New York passed the Climate Leadership and Community Protection Act on Tuesday, aiming to make the state carbon-free by 2050.
That means business, government and private citizens will have to heat their offices and homes and drive their cars without the use of gas or oil. Instead, New Yorkers will be reliant upon solar panels, windmills and hydro-electric power for everything they do, the New York Times reported Wednesday.
The plan is to virtually eliminate all greenhouse gas emissions by the state and so fight climate change that environmentalists and some scientists claim is caused almost entirely by humans. There is another deadline as well: by 2030, New York will have to derive 70% of its energy needs from carbon-free elements.
The Green New Deal, advanced by New York Democratic Rep. Alexandria Ocasio-Cortez, aims to achieve net-zero greenhouse gas emissions in 10 years.
Other states with Democratic-controlled legislatures have opted to enact their own climate change programs — especially after President Donald Trump announced he was withdrawing the United States from the Paris climate accord of 2015. But New York’s climate change plan is among the stricter in the world, the Times notes. (RELATED: House Democrats Are About To Pass A Climate Change Bill. It’s Not The Green New Deal)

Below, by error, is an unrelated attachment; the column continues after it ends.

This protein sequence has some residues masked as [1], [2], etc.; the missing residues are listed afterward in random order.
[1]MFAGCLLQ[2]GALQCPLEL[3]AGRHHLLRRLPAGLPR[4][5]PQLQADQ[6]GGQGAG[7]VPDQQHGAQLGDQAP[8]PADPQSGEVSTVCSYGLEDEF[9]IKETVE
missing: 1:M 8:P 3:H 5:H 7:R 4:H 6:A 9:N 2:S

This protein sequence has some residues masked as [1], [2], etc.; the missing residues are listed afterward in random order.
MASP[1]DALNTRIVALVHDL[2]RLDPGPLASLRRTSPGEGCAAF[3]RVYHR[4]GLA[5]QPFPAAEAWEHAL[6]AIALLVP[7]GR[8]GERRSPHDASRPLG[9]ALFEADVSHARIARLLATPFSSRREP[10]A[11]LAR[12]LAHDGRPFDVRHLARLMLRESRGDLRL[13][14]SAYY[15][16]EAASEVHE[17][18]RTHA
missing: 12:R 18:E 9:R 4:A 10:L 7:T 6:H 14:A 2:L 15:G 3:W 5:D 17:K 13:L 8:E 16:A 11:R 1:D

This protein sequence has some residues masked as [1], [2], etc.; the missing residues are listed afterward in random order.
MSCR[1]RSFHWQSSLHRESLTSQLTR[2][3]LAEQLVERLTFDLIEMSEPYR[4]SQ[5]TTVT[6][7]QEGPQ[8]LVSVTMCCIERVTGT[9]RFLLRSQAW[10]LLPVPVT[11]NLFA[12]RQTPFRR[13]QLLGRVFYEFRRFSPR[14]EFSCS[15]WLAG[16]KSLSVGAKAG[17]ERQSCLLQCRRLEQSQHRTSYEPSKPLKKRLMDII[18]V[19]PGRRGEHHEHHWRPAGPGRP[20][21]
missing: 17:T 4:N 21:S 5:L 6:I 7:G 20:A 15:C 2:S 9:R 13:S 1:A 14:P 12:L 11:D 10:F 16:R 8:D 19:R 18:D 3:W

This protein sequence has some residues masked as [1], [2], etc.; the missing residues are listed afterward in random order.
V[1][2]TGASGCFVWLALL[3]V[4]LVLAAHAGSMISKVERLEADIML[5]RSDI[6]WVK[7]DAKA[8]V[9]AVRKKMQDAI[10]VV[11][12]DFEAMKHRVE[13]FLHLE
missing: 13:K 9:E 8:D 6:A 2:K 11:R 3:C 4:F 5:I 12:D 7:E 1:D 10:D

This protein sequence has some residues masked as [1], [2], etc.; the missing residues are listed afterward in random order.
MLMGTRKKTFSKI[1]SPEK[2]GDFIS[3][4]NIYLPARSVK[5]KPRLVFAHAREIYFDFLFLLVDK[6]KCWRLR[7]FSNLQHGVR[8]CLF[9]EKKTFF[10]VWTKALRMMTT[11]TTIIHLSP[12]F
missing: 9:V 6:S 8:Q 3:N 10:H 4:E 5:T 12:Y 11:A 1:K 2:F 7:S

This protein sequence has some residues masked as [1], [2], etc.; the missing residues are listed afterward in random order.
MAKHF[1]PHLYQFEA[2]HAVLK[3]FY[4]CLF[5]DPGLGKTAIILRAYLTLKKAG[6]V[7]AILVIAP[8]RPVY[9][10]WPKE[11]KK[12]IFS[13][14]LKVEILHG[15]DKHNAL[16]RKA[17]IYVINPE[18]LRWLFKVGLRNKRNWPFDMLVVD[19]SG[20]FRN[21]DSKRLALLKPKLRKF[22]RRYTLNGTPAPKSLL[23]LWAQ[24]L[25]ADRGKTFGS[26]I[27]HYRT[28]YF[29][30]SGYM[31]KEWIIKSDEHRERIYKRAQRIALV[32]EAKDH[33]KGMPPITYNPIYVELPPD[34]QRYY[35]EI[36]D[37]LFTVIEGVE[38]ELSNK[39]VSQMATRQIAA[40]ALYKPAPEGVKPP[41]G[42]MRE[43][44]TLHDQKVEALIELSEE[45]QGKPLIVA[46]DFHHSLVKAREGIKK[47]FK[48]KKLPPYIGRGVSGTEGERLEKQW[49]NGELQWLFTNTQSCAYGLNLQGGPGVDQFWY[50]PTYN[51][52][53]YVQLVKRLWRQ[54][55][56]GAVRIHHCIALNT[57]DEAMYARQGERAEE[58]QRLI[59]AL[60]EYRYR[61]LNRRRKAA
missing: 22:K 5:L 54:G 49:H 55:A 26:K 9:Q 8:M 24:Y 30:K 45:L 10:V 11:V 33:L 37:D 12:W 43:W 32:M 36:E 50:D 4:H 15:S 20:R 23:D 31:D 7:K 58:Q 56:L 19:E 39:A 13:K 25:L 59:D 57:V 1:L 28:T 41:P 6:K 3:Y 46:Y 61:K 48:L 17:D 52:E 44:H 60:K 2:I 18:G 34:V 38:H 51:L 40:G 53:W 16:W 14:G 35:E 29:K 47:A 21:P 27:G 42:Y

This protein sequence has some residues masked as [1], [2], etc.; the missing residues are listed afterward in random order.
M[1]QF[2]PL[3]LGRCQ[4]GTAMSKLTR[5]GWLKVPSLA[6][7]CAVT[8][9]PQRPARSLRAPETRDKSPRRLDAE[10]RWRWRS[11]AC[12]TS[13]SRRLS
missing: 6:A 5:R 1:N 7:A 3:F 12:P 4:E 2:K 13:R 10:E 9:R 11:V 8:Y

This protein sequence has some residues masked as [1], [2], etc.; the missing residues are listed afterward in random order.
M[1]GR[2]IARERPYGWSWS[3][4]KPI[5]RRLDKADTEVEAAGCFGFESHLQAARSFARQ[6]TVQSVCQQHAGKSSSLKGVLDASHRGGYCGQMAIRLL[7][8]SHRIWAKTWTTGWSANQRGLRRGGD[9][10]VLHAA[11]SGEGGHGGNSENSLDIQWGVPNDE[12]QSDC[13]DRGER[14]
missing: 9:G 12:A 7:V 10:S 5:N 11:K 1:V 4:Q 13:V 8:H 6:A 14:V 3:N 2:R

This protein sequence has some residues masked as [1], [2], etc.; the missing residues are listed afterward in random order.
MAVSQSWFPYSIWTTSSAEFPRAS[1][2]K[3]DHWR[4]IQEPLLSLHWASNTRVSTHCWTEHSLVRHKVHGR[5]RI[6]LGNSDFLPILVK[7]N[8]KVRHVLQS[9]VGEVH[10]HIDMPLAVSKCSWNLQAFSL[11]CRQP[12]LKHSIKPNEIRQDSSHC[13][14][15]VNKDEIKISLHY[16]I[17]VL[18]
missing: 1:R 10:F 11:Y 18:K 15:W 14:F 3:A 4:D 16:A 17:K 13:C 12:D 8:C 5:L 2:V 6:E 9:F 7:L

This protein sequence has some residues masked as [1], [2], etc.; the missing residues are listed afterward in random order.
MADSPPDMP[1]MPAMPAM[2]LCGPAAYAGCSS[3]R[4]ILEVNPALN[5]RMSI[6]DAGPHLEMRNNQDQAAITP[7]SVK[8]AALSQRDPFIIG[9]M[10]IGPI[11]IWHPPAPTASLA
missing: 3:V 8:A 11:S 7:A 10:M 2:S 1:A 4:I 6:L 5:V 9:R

Given that the state has only managed to cut greenhouse gas emissions by 8% since 1990, it may prove difficult to realize these new objectives.
“New Yorkers are going to pay a lot for their electricity because of this bill,” Gavin Donohue, the president of the Independent Power Producers of New York, told the Times. “There’s no doubt about that.” Business organizations are not fond of the climate change plan either and say forcing companies to rely on green energy would be catastrophic as electricity rates skyrocket and both solar and wind power are unreliable and only produce a fraction of what a populous state like New York requires to function. (RELATED: Amy Klobuchar’s First Act As President Would Be On Climate Change)
New York is now getting about 60% of its electricity needs from hydroelectricity and nuclear power — but the same people who promote the war on climate change are often the same ones opposed to nuclear power. The state plans to double down on its solar energy and wind power sites in an effort to squeeze more energy from these options.